Similarly Frank Savage of Jumala thought that "the biggest issue developers face is translating the 'intention' of the mind state into an 'action' that makes sense within the context of a game. For example, just 'reading the mind' to turn left, stop, shoot, reload, move forward, etc. will be far fuzzier than the player's hands on a controller or even through Kinect. Until we can exceed tens of millisecond-level accuracy on interpreting the thoughts, things will stay as they are."
Thankfully, Neurosky is clear about the limitations of the technology for direct control, as Brook says; "That tech is available, but right now it's in an lab environment, and it's invasive; they go into the brain's grey matter. The thing I love about invasive VCI is that it shows you the potential for the technology, because they are looking at it on a cellular level. The limitations of EEG is that you have hair and skin and the skull, and smearing from the liquid between the skull and the brain, so it's like looking through water."
However, Frederick Wester, CEO of game publisher Paradox, wasn't aware of it but thought it had "great potential; we could use a telepathic user interface in our games." John Warren of Minicore echoed the Myndplay designs; "For narrative-based games, it could take the player's mood and use it to change the game in some way - either challenging or reinforcing the player's decisions. Games could become more difficult since, presumably, mind-control tech would allow faster decision-making in twitch situations."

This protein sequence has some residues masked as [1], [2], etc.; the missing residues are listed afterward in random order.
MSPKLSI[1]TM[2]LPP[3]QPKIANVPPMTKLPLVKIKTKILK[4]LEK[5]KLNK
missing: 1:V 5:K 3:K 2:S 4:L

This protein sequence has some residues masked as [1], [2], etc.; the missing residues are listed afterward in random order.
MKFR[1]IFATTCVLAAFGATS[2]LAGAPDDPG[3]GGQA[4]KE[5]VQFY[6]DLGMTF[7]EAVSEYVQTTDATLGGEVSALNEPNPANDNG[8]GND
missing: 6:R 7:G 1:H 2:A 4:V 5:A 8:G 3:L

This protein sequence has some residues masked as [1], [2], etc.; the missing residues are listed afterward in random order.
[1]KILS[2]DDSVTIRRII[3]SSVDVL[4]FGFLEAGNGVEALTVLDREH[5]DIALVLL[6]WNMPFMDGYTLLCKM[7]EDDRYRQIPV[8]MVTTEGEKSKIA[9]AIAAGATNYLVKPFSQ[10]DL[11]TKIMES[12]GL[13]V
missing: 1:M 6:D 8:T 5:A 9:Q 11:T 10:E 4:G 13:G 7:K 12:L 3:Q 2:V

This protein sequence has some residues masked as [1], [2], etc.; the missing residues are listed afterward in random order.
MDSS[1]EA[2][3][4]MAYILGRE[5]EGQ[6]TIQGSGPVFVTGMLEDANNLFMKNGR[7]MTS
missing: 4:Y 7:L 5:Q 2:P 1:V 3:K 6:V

Controllers will be the difference
They're not the only ones to show interest. Given the move to cloud-computing, the major differentiators of the next generation of consoles are likely to be unique interfaces, like the Wii U's strange controller – and what could be stranger than mind control? "
We've talked to all of the console providers and they're really positive." says Brook. "They're kinda like herding cats... ... getting the developers lined up to make the apps, getting the hardware integrated, the market educated... We're definitely going that direction."
EEG might not be accurate enough to read minds or new enough to make developers and neuroscientists think of it as sexy or cutting edge; but as a hundred-year-old technology that's now cheap, fast and easily understood, it's finally coming of age.